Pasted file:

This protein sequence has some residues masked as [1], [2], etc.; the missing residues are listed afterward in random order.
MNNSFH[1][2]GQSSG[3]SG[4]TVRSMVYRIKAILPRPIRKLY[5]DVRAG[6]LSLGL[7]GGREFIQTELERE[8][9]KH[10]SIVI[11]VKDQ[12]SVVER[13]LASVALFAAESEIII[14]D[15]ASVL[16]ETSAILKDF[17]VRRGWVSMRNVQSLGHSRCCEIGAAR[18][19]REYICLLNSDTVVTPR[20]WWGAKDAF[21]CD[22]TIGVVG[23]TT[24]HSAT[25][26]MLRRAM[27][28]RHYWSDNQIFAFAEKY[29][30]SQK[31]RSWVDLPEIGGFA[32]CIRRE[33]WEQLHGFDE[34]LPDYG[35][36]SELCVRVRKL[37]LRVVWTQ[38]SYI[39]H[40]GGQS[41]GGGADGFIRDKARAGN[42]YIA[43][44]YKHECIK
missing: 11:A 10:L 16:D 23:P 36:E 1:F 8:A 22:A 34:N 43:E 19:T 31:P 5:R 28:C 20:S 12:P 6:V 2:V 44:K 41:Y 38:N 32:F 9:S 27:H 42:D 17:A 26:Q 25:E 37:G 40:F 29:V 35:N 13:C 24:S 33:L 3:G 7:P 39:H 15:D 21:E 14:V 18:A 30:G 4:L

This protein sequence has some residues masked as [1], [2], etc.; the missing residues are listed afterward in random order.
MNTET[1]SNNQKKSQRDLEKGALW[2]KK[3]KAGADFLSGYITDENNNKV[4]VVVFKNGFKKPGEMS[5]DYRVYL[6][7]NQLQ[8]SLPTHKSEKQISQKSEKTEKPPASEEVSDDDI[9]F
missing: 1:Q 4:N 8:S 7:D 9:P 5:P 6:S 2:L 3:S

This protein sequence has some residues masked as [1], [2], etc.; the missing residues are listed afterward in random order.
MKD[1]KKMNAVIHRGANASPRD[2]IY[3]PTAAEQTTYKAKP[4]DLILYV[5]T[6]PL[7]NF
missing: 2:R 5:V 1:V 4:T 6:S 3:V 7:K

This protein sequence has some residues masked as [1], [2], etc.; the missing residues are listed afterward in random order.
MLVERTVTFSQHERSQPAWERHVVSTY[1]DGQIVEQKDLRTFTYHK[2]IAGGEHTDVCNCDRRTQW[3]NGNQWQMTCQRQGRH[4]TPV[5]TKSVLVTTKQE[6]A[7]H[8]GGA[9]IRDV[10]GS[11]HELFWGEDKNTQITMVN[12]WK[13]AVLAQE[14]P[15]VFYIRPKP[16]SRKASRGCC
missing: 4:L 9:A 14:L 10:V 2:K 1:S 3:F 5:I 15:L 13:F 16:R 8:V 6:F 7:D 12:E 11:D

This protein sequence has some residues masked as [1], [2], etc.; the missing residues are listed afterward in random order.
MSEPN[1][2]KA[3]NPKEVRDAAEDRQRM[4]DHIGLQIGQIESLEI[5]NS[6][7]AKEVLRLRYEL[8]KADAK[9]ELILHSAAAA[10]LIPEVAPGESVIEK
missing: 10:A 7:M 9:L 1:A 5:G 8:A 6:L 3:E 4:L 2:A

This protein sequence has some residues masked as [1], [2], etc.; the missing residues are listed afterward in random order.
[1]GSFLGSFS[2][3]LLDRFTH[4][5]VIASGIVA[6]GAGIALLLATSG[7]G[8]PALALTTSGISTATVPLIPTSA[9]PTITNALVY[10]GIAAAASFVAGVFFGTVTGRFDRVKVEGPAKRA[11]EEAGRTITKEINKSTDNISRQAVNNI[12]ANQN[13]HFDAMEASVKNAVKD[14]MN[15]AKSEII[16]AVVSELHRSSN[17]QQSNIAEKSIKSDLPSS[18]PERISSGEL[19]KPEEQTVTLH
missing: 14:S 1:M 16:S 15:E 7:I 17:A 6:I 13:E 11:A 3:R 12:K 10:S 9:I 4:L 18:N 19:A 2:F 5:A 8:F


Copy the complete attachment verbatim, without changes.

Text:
This protein sequence has some residues masked as [1], [2], etc.; the missing residues are listed afterward in random order.
MNNSFH[1][2]GQSSG[3]SG[4]TVRSMVYRIKAILPRPIRKLY[5]DVRAG[6]LSLGL[7]GGREFIQTELERE[8][9]KH[10]SIVI[11]VKDQ[12]SVVER[13]LASVALFAAESEIII[14]D[15]ASVL[16]ETSAILKDF[17]VRRGWVSMRNVQSLGHSRCCEIGAAR[18][19]REYICLLNSDTVVTPR[20]WWGAKDAF[21]CD[22]TIGVVG[23]TT[24]HSAT[25][26]MLRRAM[27][28]RHYWSDNQIFAFAEKY[29][30]SQK[31]RSWVDLPEIGGFA[32]CIRRE[33]WEQLHGFDE[34]LPDYG[35][36]SELCVRVRKL[37]LRVVWTQ[38]SYI[39]H[40]GGQS[41]GGGADGFIRDKARAGN[42]YIA[43][44]YKHECIK
missing: 11:A 10:L 16:D 23:P 36:E 1:F 8:A 22:A 34:N 43:E 19:T 31:P 5:R 28:C 20:S 12:P 6:V 2:V 44:K 41:Y 38:N 32:F 9:S 27:H 42:D 17:A 26:Q 25:E 37:G 40:F 29:V 35:N 13:C 24:S 33:L 3:G 7:P 39:H 15:D 21:E 14:V 18:A 30:G 4:L

This protein sequence has some residues masked as [1], [2], etc.; the missing residues are listed afterward in random order.
MNTET[1]SNNQKKSQRDLEKGALW[2]KK[3]KAGADFLSGYITDENNNKV[4]VVVFKNGFKKPGEMS[5]DYRVYL[6][7]NQLQ[8]SLPTHKSEKQISQKSEKTEKPPASEEVSDDDI[9]F
missing: 1:Q 4:N 8:S 7:D 9:P 5:P 6:S 2:L 3:S

This protein sequence has some residues masked as [1], [2], etc.; the missing residues are listed afterward in random order.
MKD[1]KKMNAVIHRGANASPRD[2]IY[3]PTAAEQTTYKAKP[4]DLILYV[5]T[6]PL[7]NF
missing: 2:R 5:V 1:V 4:T 6:S 3:V 7:K

This protein sequence has some residues masked as [1], [2], etc.; the missing residues are listed afterward in random order.
MLVERTVTFSQHERSQPAWERHVVSTY[1]DGQIVEQKDLRTFTYHK[2]IAGGEHTDVCNCDRRTQW[3]NGNQWQMTCQRQGRH[4]TPV[5]TKSVLVTTKQE[6]A[7]H[8]GGA[9]IRDV[10]GS[11]HELFWGEDKNTQITMVN[12]WK[13]AVLAQE[14]P[15]VFYIRPKP[16]SRKASRGCC
missing: 4:L 9:A 14:L 10:V 2:K 1:S 3:F 5:I 15:L 13:F 16:R 8:V 6:F 7:D 12:E 11:D

This protein sequence has some residues masked as [1], [2], etc.; the missing residues are listed afterward in random order.
MSEPN[1][2]KA[3]NPKEVRDAAEDRQRM[4]DHIGLQIGQIESLEI[5]NS[6][7]AKEVLRLRYEL[8]KADAK[9]ELILHSAAAA[10]LIPEVAPGESVIEK
missing: 10:A 7:M 9:L 1:A 5:G 8:A 6:L 3:E 4:L 2:A

This protein sequence has some residues masked as [1], [2], etc.; the missing residues are listed afterward in random order.
[1]GSFLGSFS[2][3]LLDRFTH[4][5]VIASGIVA[6]GAGIALLLATSG[7]G[8]PALALTTSGISTATVPLIPTSA[9]PTITNALVY[10]GIAAAASFVAGVFFGTVTGRFDRVKVEGPAKRA[11]EEAGRTITKEINKSTDNISRQAVNNI[12]ANQN[13]HFDAMEASVKNAVKD[14]MN[15]AKSEII[16]AVVSELHRSSN[17]QQSNIAEKSIKSDLPSS[18]PERISSGEL[19]KPEEQTVTLH
missing: 14:S 1:M 16:S 15:E 7:I 17:A 6:I 13:E 11:A 3:R 12:K 10:S 9:I 4:L 18:N 19:A 2:F 5:A 8:F